Much attention is accorded to car crashes, but motorcycle crashes can be just as deadly to those driving them, to their passengers and to anyone they hit. Because of that, it is important for everyone to know the facts about motorcycle crashes.
According to a National Highway Safety Administration report from 2013, there were 4,668 fatalities that directly resulted from motorcycle crashes. This was down from 4,986 in 2012, a decrease of 6.4 percent. The statistics for injuries to motorcyclists were 88,000 in 2013, a 5.4 percent decrease from the 93,000 who were injured in 2012.
The 2013 report showed that motorcyclists were 26 times more likely to die in a crash than passenger car occupants on a per vehicle mile basis. Motorcyclists were also five times more likely to get injured in crashes than passenger car occupants were. That year, there were approximately 8.4 million motorcycles out on the road.
A report from 2014 from the Highway Loss Data Institute showed that super sports motorcycles had higher relative overall losses than nine other categories of motorcycles combined. Super sports motorcycles have more horsepower per pound than many NASCAR vehicles and can reach speeds of close to 190 miles per hour. This can go a long way towards explaining their relative higher accident rate.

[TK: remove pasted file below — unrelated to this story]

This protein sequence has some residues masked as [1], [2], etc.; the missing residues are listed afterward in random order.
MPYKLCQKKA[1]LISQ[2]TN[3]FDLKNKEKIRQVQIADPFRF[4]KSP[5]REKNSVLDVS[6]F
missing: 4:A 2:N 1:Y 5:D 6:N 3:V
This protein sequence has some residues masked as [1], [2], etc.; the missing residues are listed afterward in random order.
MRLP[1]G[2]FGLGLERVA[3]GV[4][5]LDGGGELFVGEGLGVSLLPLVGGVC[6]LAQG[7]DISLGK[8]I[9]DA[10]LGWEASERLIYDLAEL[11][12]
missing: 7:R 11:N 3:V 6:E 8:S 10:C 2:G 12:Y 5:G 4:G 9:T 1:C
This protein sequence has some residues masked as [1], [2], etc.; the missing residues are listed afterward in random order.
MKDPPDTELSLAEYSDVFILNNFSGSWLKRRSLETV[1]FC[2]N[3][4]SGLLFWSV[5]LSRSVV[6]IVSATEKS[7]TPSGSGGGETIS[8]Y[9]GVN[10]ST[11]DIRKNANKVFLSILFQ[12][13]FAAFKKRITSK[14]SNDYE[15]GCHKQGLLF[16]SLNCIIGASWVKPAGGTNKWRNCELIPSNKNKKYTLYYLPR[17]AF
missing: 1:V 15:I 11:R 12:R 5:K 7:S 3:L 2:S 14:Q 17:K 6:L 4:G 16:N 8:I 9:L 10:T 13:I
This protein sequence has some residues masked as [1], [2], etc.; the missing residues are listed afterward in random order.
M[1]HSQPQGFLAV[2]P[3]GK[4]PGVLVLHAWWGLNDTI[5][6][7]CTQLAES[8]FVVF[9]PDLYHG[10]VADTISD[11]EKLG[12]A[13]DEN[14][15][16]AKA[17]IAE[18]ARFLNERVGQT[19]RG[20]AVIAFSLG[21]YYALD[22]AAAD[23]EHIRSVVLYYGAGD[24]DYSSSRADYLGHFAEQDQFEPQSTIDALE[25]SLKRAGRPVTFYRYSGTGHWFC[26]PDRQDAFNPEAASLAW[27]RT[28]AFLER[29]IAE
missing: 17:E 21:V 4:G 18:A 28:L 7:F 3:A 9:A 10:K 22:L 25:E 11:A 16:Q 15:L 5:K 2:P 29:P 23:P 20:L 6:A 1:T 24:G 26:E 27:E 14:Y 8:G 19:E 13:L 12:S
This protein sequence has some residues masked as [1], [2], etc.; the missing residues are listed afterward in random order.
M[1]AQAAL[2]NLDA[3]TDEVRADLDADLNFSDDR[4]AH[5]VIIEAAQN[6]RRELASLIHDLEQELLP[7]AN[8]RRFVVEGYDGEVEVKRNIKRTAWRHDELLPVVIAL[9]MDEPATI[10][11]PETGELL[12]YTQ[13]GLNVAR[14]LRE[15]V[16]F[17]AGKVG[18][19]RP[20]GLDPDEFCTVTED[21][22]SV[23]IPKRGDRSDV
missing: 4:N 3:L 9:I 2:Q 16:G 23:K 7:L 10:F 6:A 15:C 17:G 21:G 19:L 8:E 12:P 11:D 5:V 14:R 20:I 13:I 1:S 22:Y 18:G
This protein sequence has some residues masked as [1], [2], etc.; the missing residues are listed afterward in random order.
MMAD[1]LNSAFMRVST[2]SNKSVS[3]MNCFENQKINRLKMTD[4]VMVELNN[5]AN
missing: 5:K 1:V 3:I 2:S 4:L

Motorcycle crashes result in billions of dollars of direct costs. Those direct costs include lost or market productivity and lost wages, loss in household productivity, insurance costs, defense attorney costs, emergency services and medical costs.
In view of these facts, it is very clear that motorcyclists and their passengers need to be very careful to observe all speed limits and other traffic laws, and to take extra care to be safe on the roads they share with other vehicles and pedestrians.